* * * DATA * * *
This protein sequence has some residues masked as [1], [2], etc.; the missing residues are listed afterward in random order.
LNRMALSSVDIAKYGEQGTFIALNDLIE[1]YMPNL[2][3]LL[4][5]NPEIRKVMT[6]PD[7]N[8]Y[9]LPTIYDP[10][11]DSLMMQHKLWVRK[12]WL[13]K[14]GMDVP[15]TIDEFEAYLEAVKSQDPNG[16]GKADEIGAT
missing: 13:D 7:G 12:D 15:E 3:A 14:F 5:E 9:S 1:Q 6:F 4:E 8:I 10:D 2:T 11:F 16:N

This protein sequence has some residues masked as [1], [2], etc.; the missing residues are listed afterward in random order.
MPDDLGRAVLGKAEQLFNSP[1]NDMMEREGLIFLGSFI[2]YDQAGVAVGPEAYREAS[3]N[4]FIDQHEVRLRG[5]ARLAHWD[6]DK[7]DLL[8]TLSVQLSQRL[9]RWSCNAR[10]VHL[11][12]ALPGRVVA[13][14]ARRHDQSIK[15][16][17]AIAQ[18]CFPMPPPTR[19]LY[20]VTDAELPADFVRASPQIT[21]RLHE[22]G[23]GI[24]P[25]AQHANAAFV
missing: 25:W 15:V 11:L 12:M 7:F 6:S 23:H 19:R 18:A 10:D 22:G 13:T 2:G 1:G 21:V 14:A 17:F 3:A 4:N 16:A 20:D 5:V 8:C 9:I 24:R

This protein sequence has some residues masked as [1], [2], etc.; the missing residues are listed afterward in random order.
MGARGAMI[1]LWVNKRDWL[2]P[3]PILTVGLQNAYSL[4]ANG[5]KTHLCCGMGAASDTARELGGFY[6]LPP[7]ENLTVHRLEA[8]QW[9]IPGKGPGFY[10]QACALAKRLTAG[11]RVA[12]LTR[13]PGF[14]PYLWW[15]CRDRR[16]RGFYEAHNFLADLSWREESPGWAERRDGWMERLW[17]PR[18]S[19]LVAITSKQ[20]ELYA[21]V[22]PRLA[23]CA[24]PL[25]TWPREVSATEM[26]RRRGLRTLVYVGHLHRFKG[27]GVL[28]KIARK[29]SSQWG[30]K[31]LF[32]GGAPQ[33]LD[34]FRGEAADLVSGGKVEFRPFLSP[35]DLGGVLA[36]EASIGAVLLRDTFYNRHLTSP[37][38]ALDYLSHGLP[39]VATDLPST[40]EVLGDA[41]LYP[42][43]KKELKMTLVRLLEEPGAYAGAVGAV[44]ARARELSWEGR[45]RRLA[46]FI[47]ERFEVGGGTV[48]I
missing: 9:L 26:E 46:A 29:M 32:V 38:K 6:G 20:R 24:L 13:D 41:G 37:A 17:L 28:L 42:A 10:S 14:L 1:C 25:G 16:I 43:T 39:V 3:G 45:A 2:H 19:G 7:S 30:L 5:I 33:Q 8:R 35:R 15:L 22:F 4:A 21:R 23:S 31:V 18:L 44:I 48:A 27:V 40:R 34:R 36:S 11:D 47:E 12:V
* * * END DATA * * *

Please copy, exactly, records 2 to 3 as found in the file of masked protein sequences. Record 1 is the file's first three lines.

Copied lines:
This protein sequence has some residues masked as [1], [2], etc.; the missing residues are listed afterward in random order.
MPDDLGRAVLGKAEQLFNSP[1]NDMMEREGLIFLGSFI[2]YDQAGVAVGPEAYREAS[3]N[4]FIDQHEVRLRG[5]ARLAHWD[6]DK[7]DLL[8]TLSVQLSQRL[9]RWSCNAR[10]VHL[11][12]ALPGRVVA[13][14]ARRHDQSIK[15][16][17]AIAQ[18]CFPMPPPTR[19]LY[20]VTDAELPADFVRASPQIT[21]RLHE[22]G[23]GI[24]P[25]AQHANAAFV
missing: 25:W 15:V 11:L 12:M 7:F 6:S 23:H 19:R 18:A 10:D 22:G 13:T 2:G 1:G 21:V 14:A 17:F 3:A 4:N 16:A 20:D 5:V 8:C 9:I 24:R

This protein sequence has some residues masked as [1], [2], etc.; the missing residues are listed afterward in random order.
MGARGAMI[1]LWVNKRDWL[2]P[3]PILTVGLQNAYSL[4]ANG[5]KTHLCCGMGAASDTARELGGFY[6]LPP[7]ENLTVHRLEA[8]QW[9]IPGKGPGFY[10]QACALAKRLTAG[11]RVA[12]LTR[13]PGF[14]PYLWW[15]CRDRR[16]RGFYEAHNFLADLSWREESPGWAERRDGWMERLW[17]PR[18]S[19]LVAITSKQ[20]ELYA[21]V[22]PRLA[23]CA[24]PL[25]TWPREVSATEM[26]RRRGLRTLVYVGHLHRFKG[27]GVL[28]KIARK[29]SSQWG[30]K[31]LF[32]GGAPQ[33]LD[34]FRGEAADLVSGGKVEFRPFLSP[35]DLGGVLA[36]EASIGAVLLRDTFYNRHLTSP[37][38]ALDYLSHGLP[39]VATDLPST[40]EVLGDA[41]LYP[42][43]KKELKMTLVRLLEEPGAYAGAVGAV[44]ARARELSWEGR[45]RRLA[46]FI[47]ERFEVGGGTV[48]I
missing: 9:L 26:E 46:A 29:M 32:V 38:K 6:G 20:R 24:L 13:D 41:G 37:A 17:L 28:L 42:A 10:S 14:L 1:C 25:G 16:I 43:T 39:V 3:G 45:A 2:H 19:G 7:S 30:L 5:I 33:Q 8:R 35:R 15:L 22:F 4:A 21:R 23:S 31:V 18:L 44:I 48:A 27:V 40:R 34:R 36:S 11:D 47:E 12:V